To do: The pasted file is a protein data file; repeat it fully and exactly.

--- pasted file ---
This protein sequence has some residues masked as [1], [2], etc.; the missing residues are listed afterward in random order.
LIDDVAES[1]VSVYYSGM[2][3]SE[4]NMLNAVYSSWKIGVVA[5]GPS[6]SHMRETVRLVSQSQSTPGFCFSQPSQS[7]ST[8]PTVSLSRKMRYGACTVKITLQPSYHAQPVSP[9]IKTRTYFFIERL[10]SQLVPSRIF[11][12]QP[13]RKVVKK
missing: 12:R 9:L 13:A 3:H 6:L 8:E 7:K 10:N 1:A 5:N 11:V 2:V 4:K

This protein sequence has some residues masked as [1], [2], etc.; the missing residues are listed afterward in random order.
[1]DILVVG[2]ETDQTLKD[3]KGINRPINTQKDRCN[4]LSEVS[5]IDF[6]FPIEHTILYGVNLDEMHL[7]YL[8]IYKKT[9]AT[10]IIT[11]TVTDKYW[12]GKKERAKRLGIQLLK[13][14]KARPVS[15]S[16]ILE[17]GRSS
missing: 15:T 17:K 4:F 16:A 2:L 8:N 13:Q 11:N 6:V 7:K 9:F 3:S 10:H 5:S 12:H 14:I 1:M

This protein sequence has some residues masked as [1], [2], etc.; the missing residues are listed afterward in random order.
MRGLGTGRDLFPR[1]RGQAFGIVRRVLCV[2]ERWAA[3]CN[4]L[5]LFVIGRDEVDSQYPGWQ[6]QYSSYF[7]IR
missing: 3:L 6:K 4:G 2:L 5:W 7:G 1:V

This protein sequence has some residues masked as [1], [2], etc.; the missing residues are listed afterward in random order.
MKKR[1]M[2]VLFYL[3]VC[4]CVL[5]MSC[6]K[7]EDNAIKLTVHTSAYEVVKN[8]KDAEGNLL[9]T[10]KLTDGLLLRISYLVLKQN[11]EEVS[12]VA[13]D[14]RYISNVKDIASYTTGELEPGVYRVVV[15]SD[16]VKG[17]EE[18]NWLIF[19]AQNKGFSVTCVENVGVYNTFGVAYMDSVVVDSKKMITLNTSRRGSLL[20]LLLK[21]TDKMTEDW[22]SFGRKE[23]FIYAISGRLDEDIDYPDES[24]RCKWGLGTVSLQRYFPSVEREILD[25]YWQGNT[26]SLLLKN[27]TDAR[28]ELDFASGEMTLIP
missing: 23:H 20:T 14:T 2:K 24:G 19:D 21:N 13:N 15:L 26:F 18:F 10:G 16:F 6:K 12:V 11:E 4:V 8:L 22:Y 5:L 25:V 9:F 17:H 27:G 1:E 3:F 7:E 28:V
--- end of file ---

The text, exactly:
This protein sequence has some residues masked as [1], [2], etc.; the missing residues are listed afterward in random order.
LIDDVAES[1]VSVYYSGM[2][3]SE[4]NMLNAVYSSWKIGVVA[5]GPS[6]SHMRETVRLVSQSQSTPGFCFSQPSQS[7]ST[8]PTVSLSRKMRYGACTVKITLQPSYHAQPVSP[9]IKTRTYFFIERL[10]SQLVPSRIF[11][12]QP[13]RKVVKK
missing: 12:R 9:L 13:A 3:H 6:L 8:E 7:K 10:N 1:A 5:N 11:V 2:V 4:K

This protein sequence has some residues masked as [1], [2], etc.; the missing residues are listed afterward in random order.
[1]DILVVG[2]ETDQTLKD[3]KGINRPINTQKDRCN[4]LSEVS[5]IDF[6]FPIEHTILYGVNLDEMHL[7]YL[8]IYKKT[9]AT[10]IIT[11]TVTDKYW[12]GKKERAKRLGIQLLK[13][14]KARPVS[15]S[16]ILE[17]GRSS
missing: 15:T 17:K 4:F 16:A 2:L 8:N 13:Q 11:N 6:V 7:K 9:F 3:S 10:H 5:S 12:H 14:I 1:M

This protein sequence has some residues masked as [1], [2], etc.; the missing residues are listed afterward in random order.
MRGLGTGRDLFPR[1]RGQAFGIVRRVLCV[2]ERWAA[3]CN[4]L[5]LFVIGRDEVDSQYPGWQ[6]QYSSYF[7]IR
missing: 3:L 6:K 4:G 2:L 5:W 7:G 1:V

This protein sequence has some residues masked as [1], [2], etc.; the missing residues are listed afterward in random order.
MKKR[1]M[2]VLFYL[3]VC[4]CVL[5]MSC[6]K[7]EDNAIKLTVHTSAYEVVKN[8]KDAEGNLL[9]T[10]KLTDGLLLRISYLVLKQN[11]EEVS[12]VA[13]D[14]RYISNVKDIASYTTGELEPGVYRVVV[15]SD[16]VKG[17]EE[18]NWLIF[19]AQNKGFSVTCVENVGVYNTFGVAYMDSVVVDSKKMITLNTSRRGSLL[20]LLLK[21]TDKMTEDW[22]SFGRKE[23]FIYAISGRLDEDIDYPDES[24]RCKWGLGTVSLQRYFPSVEREILD[25]YWQGNT[26]SLLLKN[27]TDAR[28]ELDFASGEMTLIP
missing: 23:H 20:T 14:T 2:K 24:G 19:D 21:N 13:N 15:L 26:F 18:F 10:G 16:F 6:K 12:V 11:E 4:V 8:L 22:Y 5:L 25:V 9:F 17:H 27:G 1:E 3:F 7:E 28:V